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As it travels outside Solar System in interstellar space, Engineers fix Voyager-1.

After leaving the heliosphere in 2012, the border where the sun’s impact ends, the Voyager-1 spacecraft has been in interstellar space for more than a decade.

When the Attitude Articulation and Control System (AACS), which keeps the probe’s antenna pointed at Earth, started sending jumbled information about its condition, the spacecraft triggered alarm bells on Earth.

The problem impacting data from Voyager 1 has been resolved by engineers after months of accessing and analysing the probe’s systems.

The crew has since identified the cause of the jumbled data: The AACS had begun transmitting the telemetry data through an onboard computer that was known to have malfunctioned years earlier, and the computer contaminated the data, according to an update from Nasa.

Engineers tried a low-risk workaround and instructed the AACS to resume transmitting the data to the appropriate computer after determining the problem on the probe, which takes 21 hours 45 minutes 45 seconds to send and the same amount of time to receive data from Earth.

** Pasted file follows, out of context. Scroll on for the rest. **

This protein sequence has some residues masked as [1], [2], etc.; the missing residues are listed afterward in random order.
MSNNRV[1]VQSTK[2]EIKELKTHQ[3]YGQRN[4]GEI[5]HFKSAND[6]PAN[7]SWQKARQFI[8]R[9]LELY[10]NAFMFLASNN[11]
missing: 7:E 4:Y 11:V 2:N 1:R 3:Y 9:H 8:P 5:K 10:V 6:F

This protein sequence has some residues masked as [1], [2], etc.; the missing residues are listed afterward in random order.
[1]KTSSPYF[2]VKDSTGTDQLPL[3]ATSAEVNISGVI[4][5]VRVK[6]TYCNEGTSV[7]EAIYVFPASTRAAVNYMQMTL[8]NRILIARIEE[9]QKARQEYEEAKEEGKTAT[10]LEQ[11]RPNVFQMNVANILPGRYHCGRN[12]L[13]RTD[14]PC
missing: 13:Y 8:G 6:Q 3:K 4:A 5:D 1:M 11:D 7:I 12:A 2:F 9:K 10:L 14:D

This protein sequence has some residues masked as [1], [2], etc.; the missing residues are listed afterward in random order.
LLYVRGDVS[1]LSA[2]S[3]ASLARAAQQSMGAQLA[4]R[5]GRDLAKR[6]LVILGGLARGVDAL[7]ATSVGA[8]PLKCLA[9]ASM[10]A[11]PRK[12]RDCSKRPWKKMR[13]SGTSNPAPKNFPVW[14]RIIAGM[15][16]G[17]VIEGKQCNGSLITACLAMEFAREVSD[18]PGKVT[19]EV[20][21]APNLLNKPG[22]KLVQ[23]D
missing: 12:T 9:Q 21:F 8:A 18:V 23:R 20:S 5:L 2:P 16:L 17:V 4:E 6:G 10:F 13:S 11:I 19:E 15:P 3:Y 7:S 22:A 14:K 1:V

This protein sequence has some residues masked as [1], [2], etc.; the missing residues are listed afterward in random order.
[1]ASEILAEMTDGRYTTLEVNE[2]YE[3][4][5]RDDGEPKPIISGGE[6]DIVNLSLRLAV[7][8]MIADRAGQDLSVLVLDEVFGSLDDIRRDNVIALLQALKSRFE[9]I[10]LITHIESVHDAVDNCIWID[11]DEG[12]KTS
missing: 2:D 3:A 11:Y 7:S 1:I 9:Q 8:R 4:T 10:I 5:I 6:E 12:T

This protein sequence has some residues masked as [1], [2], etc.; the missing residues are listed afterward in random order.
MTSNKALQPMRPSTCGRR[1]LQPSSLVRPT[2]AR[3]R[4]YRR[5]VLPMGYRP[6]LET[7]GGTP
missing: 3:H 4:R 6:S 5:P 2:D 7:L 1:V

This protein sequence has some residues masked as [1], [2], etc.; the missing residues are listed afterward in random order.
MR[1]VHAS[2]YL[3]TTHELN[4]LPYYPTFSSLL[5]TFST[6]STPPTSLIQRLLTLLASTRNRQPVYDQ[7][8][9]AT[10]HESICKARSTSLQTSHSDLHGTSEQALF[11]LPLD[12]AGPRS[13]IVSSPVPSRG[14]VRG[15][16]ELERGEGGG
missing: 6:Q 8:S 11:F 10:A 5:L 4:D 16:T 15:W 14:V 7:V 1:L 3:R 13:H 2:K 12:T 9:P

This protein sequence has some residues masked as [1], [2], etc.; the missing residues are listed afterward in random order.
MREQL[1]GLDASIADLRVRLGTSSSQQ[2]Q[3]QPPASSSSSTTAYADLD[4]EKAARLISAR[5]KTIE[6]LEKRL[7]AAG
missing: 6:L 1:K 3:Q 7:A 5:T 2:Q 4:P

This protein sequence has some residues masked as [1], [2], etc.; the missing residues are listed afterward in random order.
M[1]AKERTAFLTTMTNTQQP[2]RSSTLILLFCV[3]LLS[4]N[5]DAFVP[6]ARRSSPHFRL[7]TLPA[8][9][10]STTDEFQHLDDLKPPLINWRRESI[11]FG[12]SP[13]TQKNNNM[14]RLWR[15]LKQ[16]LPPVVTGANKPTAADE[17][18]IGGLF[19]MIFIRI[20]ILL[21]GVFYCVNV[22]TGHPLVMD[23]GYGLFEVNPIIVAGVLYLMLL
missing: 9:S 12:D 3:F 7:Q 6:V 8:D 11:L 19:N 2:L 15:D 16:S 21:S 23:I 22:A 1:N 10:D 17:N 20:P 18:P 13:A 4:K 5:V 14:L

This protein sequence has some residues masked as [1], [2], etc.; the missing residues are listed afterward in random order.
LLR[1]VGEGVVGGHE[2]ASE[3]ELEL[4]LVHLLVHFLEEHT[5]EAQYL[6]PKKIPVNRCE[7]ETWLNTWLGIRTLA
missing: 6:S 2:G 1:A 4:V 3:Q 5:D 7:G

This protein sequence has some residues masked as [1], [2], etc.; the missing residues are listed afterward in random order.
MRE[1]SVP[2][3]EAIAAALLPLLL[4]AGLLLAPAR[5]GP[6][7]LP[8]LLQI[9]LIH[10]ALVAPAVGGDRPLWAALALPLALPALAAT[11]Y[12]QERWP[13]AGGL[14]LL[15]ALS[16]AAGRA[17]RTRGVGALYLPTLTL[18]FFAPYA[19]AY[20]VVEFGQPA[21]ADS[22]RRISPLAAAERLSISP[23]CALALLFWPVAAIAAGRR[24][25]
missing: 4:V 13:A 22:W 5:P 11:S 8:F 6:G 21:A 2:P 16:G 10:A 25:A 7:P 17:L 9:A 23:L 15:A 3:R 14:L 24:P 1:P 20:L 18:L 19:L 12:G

While engineers don’t yet know why the AACS started sending telemetry data to the wrong computer, they surmise that it did so after receiving a bad command from another onboard computer, according to NASA. And if that’s the case, they anticipate more issues as the spaceship, which was designed to last five years in space, nears the end of its 45-year operational life.


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